35 Monuments to explore in Ireland
A country in the north-western Europe. Ireland, or Republic of Ireland shares its only border with Northern Ireland, which is part of the United Kingdom. It is surrounded by the ocean in all it's other sides. About 40% of the countries 5 million population lives in the greater city area of Dublin.
Athenry Heritage Centre is the ideal starting point to discover the best preserved medieval town in Ireland. Its exhibits include the torture dungeon, models of the medieval town, storyboards and a replica street of medieval crafts. You can experience this history with interactive exhibits of weaponry, armour, dressing up in medieval costume and Have-A-Go Archery.
Athgreany is a picturesque circle of 16 grey granite stones and an outlier. Some of these pillars and boulders are up to two meters high and enclose an area of about twenty two meters across. Now the site is composed of 16 granite boulders, with 5 remaining in their original placements.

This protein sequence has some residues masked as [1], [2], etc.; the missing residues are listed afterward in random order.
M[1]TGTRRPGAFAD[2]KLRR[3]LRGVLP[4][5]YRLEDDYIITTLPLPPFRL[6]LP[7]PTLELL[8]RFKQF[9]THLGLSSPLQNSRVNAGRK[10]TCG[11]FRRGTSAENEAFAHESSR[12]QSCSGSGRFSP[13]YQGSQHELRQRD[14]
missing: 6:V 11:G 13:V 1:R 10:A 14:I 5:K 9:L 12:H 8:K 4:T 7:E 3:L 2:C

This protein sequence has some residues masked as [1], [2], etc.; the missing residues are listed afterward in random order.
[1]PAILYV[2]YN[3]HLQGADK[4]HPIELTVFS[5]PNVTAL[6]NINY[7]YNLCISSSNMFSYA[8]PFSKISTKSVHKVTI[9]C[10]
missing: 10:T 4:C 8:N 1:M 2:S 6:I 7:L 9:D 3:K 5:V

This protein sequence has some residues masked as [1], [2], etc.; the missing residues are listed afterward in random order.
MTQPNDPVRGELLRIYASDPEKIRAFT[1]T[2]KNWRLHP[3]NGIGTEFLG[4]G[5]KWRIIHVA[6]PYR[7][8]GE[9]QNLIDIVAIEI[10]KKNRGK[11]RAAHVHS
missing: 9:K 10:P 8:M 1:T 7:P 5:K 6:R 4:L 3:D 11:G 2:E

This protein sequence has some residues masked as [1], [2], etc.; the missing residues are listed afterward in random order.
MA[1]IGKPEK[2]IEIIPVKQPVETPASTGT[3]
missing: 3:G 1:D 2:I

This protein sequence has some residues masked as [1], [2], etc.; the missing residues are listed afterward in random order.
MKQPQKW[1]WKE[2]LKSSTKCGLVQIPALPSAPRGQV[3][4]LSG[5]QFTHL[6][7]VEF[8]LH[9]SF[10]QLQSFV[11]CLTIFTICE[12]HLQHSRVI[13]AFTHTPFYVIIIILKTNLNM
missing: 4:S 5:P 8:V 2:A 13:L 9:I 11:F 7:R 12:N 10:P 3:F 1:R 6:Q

It is classified as a portal tomb by archaeologists and there are approximately 174 of these monuments in the country. The tombs generally consist of two large portal-stones defining the entrance and a back-stone, all of which support the cap-stone. The tomb is listed as a National Monument. Known as the Kernanstown Cromlech, sometimes spelled as Browneshill Dolmen, it is sited on the former estate house of the Browne family from which it takes its name.
This National Monument, is a well-preserved 15th century Norman tower house with a round gate tower, situated in the parish of Burnchurch, County Kilkenny, Ireland. It is said to have been built and owned by the Fitzgeralds of the house of Desmond in 15th century and continued to be occupied until 1817.It is known for being one of several Irish towers with the slightly narrower sides of the castle extending up an additional floor, creating in essence a pair of tower wide turrets.
A well preserved ceremonial circle stands four and half km south of Donard village in Castleruddery Lower. This site consists of an inner circle of twenty nine large stones, some standing erect, others lying surrounded by a flat earthen bank. Two extremely large quartz boulders on the eastern side, possibly mark the entrance. Locally, the circle is thought to have special healing properties.
This is a medieval ecclesiastical site and National Monument located in County Kerry, Ireland. It is traditionally associated with Saint Brendan (c. AD 484 – c. 577), but also with a local saint, Maolcethair. The surviving church dates to the mid-12th century, with the chancel extended c. 1200.